When a receptor get stimulated, it sets off an avalanche of cellular processes: autophagy, stabilization of nerve cells, reduction of pro-inflammatory cells and many more.
THC, for example, primarily activates your CB1 receptors, that are located in the central and peripheral nervous system. CBD, on the other hand, is more oriented towards promoting anandamide, which is a neurotransmitter that also activates CB receptors.
That explains why CBD has an antagonistic effect over THC (i.e. the higher the CBD concentration, the less psychoactive effects the user experiences).
Essentially, entire appeal of cannabinoids (and mainly THC and CBD) can be contributed to their ability to stimulate various receptors in our bodies and, therefore, regulate cellular homeostasis.
This, in turn, enables us to be happy, uplifted, euphoric and healthy when we consume cannabis products, such as dried flowers or concentrates.
What are the biggest differences between THC and CBD?
Even though both THC and CBD provide a wide variety medical effects, there is an important difference between them, that’s obvious right of the bat:
THC makes you high and euphoric, while CBD does not have any psychoactive effects.
When it comes to relieving symptoms, on the other hand, you should know that you can’t have one without the other. Therefore it’s good to know which symptoms each of them tackle the best.
Check out the table below for a full comparison:
|Relieve cramps and spasms|
|Relieve seizures and colvusions|
|Reduce blood sugar levels|
|Protect nervous system|
|Restrain cell growth in tumors|
|Help with bone growth|
It’s important to take these points into consideration when choosing your preferred cannabis product, just because it may mean the difference between being satisfied with your experience and being disappointed.
How to assess THC and CBD ratios and percentages?
You’ve might have heard it before, but cannabis has a biphasic effect on people. This means that low doses of cannabinoids produce one group of effects and high doses produce something completely different.
THC, for example, can make you paranoid in extremely high doses (especially if you are a novice user) and relaxed in low doses.
That being said, beginners should almost always stick to lower and moderate doses. Just avoid smoking 7 joints at once and you’ll be fine. As they say — ease into it.
With volume out of the way, we can now talk about percentages.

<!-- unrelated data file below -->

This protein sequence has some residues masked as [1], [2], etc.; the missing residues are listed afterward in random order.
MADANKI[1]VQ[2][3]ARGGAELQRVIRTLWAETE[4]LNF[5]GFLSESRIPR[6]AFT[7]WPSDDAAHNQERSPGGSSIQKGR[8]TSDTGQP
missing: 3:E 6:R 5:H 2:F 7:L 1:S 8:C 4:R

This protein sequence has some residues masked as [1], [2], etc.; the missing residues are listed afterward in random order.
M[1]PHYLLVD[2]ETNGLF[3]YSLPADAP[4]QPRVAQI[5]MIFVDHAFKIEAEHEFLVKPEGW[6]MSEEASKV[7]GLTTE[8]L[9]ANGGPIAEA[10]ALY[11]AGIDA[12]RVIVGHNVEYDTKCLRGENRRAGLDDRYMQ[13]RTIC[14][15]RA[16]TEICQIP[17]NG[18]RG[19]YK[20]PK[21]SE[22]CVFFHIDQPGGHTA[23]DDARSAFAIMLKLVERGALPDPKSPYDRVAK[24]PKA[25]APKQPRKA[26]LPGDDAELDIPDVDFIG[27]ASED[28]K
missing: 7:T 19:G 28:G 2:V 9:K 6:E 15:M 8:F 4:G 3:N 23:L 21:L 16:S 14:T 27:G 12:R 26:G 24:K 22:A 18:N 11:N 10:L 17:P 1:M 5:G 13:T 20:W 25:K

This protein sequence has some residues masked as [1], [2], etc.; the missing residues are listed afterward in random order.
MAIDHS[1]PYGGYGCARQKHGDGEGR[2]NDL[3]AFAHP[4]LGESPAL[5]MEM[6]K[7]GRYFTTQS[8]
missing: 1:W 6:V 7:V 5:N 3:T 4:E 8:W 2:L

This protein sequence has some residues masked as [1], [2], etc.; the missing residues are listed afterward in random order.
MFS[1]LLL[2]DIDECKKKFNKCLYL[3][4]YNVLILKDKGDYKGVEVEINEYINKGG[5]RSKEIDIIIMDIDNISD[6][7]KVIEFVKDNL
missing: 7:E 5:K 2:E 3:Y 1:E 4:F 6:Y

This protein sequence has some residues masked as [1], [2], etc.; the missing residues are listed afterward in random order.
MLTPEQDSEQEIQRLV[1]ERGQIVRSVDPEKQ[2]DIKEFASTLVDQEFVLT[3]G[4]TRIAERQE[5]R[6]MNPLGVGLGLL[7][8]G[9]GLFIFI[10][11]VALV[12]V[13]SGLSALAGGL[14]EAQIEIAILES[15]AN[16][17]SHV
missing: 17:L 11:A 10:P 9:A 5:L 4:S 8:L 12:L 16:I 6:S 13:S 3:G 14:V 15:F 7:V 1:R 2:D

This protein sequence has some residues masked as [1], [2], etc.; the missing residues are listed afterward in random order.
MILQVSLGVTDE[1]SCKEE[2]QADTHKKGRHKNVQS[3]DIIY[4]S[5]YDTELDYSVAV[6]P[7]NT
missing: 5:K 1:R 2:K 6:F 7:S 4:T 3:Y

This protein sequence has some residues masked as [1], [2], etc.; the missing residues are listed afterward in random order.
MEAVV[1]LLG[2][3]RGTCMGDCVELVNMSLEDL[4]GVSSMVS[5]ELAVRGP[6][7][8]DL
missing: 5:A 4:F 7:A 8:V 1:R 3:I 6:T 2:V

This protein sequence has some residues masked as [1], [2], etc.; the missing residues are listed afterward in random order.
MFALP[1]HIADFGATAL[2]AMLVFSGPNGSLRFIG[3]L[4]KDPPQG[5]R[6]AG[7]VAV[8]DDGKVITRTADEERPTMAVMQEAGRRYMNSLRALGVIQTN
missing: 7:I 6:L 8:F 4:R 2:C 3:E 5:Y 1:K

You will see strains that have:
- High THC and low CBD percentages — mainly used by recreational users, as they get you really high. The higher the THC percentage, the stronger and longer lasting the high.
- High CBD and low THC percentages — perfect for medicinal users who want to experience multiple medical effects without getting high or euphoric.
- Equal CBD and THC percentages — quite rare nowadays, but great for consumers who are looking for a minimal high with a strong focus on relieving symptoms.
As you know by now, CBD suppresses the psychoactive effects of THC, so if you’re looking for a more mellow experience either buy a more potent strain and consume a little, or buy a CBD dominant strain and have no worries.
Another thing that characterises every strain is that it has a certain ratio of cannabinoids, which make it what it is. This is broken down very neatly in this article, but here’s a quick recap for you:
|1:0||Very high psychoactive effects, uplifted emotions, uncontrollable laugh.|
More prominent side effects for novice users.
|2:1||Laugh and euphoria with calmer thoughts.|
Mild side effects.
|1:1||Biggest therapeutic benefits and tranquility.|
Very few side effects.
|1:2||Mild sedation and body relaxation.|
Weak euphoria effect.
|0:1||Antipsychotic and relaxing effects, great for therapeutic use.|
No high effect.
It is extremely important to take THC:CBD ratio into consideration when buying a strain, as it will help you tailor the experience to your exact symptoms and desired effects.
More on cannabinoids
Investigating THC and how it works – THC: The Complete Science Behind Tetrahydrocannabinol
All you need to know about CBD (literally) – CBD: the Complete Science Behind Cannabidiol (Feat. Martin A. Lee)